A Family Member’s Guide for Preventing Falls in Older Adults

The following is a true story; names have been changed to ensure privacy.

On a drizzly afternoon, Mrs. Donna Francis gathered her trash out of the garage to place on the corner of the front driveway. It was her usual routine on days the city collected garbage. The driveway skirted down, and the day’s rain had left the pavement slick. Before Mrs. Francis knew what was happening, she had slipped and fallen. She couldn’t get up.

A neighbor rushed to her aid, but when she tried to help, Mrs. Francis was unable to move. The neighbor pushed the button on Mrs. Francis’ medical alert necklace, and within moments an ambulance arrived to take her to the hospital.

Mrs. Francis was startled. Her family worried she had suffered a heart attack because of severe chest pains. The hospital ruled it out as stress and anxiety that accompanied the aches she was feeling after a scary situation.

“She would have probably been on the ground until someone drove by and noticed her,” Cheryl Francis, Donna’s daughter said.

As someone who works in a hospital she knows first hand of the dangers of older adults falling. Oftentimes they trip over everyday items in their homes and end up on the floor until someone realizes they’ve been injured. She’s seen patients come into the emergency room in ‘real bad’ shape because they had been on the floor overnight.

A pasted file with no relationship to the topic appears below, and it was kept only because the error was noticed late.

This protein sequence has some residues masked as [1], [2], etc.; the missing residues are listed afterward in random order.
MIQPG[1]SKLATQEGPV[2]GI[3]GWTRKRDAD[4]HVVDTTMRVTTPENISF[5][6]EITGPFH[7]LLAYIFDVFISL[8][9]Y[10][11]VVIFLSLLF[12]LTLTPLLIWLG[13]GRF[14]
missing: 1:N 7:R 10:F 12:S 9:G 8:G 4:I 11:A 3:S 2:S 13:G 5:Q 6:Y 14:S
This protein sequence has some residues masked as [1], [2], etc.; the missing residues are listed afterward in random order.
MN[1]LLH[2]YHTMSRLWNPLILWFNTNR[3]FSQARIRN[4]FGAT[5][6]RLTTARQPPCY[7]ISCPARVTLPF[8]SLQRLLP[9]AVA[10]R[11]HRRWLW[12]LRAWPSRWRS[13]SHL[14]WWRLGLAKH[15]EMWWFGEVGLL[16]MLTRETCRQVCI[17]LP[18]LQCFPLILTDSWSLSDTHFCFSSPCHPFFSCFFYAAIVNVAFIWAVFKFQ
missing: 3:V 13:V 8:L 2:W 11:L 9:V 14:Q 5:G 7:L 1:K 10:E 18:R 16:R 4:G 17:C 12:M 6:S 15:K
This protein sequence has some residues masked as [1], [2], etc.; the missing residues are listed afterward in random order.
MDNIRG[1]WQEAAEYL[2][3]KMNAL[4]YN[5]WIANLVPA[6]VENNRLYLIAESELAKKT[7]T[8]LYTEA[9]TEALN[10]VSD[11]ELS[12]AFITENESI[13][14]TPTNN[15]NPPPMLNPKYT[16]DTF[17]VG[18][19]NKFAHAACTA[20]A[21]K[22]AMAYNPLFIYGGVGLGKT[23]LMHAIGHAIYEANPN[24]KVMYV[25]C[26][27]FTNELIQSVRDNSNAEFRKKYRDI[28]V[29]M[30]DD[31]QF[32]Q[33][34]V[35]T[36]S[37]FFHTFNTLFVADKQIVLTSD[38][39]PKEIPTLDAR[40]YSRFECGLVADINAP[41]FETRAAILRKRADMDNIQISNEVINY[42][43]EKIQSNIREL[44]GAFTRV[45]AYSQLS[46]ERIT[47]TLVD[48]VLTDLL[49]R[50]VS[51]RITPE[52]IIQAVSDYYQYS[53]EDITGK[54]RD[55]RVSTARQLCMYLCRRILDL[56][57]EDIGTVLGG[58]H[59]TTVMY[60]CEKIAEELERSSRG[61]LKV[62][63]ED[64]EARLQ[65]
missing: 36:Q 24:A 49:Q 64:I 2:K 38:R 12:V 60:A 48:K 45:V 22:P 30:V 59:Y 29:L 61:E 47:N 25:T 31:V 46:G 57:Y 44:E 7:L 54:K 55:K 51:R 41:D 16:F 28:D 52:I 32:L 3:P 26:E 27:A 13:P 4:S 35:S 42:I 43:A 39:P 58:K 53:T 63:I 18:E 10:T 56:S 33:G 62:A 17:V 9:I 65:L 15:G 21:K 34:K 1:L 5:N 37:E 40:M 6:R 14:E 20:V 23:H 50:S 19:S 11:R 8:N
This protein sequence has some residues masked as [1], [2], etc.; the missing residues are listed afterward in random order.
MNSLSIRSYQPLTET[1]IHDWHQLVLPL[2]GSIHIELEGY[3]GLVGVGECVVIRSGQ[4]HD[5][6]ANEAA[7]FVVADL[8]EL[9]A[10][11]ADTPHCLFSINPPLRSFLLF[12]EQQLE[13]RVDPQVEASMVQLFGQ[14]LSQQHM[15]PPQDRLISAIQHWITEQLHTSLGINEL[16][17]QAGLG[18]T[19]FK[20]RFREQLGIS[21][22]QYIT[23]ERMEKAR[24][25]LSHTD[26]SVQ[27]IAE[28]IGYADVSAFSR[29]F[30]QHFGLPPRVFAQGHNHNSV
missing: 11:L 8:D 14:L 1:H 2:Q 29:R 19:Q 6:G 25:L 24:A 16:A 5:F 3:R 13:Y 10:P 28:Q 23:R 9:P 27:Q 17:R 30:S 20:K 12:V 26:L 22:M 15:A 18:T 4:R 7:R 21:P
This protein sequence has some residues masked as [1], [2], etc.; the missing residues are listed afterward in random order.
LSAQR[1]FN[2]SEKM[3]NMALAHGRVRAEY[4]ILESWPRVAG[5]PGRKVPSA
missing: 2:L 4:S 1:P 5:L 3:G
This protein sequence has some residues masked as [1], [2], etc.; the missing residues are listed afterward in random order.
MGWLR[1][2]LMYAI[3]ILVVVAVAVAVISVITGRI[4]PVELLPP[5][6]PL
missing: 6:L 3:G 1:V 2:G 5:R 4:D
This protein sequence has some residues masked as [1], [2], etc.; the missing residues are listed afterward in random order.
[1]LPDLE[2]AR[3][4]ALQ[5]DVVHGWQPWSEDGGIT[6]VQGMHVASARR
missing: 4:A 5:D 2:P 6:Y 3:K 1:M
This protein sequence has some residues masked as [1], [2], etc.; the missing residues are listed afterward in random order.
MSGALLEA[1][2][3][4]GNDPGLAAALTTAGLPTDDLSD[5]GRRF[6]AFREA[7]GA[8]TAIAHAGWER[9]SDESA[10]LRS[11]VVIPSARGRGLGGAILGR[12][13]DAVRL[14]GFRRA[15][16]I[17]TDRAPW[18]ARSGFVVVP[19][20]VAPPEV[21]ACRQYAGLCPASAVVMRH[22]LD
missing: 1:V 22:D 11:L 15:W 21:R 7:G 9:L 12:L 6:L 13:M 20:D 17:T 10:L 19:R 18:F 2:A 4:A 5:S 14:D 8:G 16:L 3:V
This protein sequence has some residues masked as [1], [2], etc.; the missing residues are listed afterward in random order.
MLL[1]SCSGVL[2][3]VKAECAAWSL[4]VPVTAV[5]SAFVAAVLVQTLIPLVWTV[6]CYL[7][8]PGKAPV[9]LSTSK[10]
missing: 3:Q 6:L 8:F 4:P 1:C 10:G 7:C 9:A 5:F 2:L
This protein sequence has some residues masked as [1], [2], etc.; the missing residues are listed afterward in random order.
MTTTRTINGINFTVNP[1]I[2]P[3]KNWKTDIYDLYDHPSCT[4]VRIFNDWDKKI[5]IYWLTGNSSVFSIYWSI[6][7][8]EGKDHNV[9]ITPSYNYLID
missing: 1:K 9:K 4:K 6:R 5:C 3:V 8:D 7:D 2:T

Mrs. Francis had always been reluctant to get an alert pendant; she didn’t think she needed it. After a previous fall in the garage where she didn’t sustain injuries, she yielded to her daughter’s nudge to wear a device. Now, Mrs. Francis is extremely grateful to have had it during this recent fall.

“I don’t know if she would have chosen to have it on her own.” Cheryl says, “This one incident forever paid for it as far as I’m concerned. I think it’s well worth the money spent just for the peace of mind that when she’s there alone she can get help really quickly if she needs it.”

Falls are More Common Than You Think

The CDC reports that every 13 seconds an older adult is treated in an emergency room for a fall, and every 20 minutes a fall related death occurs. Horror stories in the news tell of people who’ve fallen and wait hours for assistance.

Falls are the most common cause of traumatic brain injury (TBI), both fatal and nonfatal injuries in adults, broken bones or hips, and major health issues like stroke or heart attack.

Large hospital bills stack up, and falling leaves victims scared. They begin limiting or completely halting activities to avoid recurrence. When a person is less active, they become weaker, leading to further incidents—an unfortunate cycle.

Medical alert pendants are exceptional aids for older adults in case of a fall, but they’re a solution after an incident occurs. It’s vital to take proper safety measures to avoid a fall entirely.

What factors contribute to falling?

  • Hazards in the home
  • Vision issues
  • Trouble walking and keeping balance
  • Complications from medicine, like dizziness, or drowsiness
  • Health Problems

Safety Proof the Home

The first and most important step to avoid falls is to safety proof the home. Our previous graphic will give you an idea of where danger zones are in the house.
Make sure to fix dimly lit areas, install handrails on stairs, remove rugs or rearrange furniture or other household items that can be tripped over, and place grab bars in showers and bathrooms.

Start a Balance Program or Exercise Course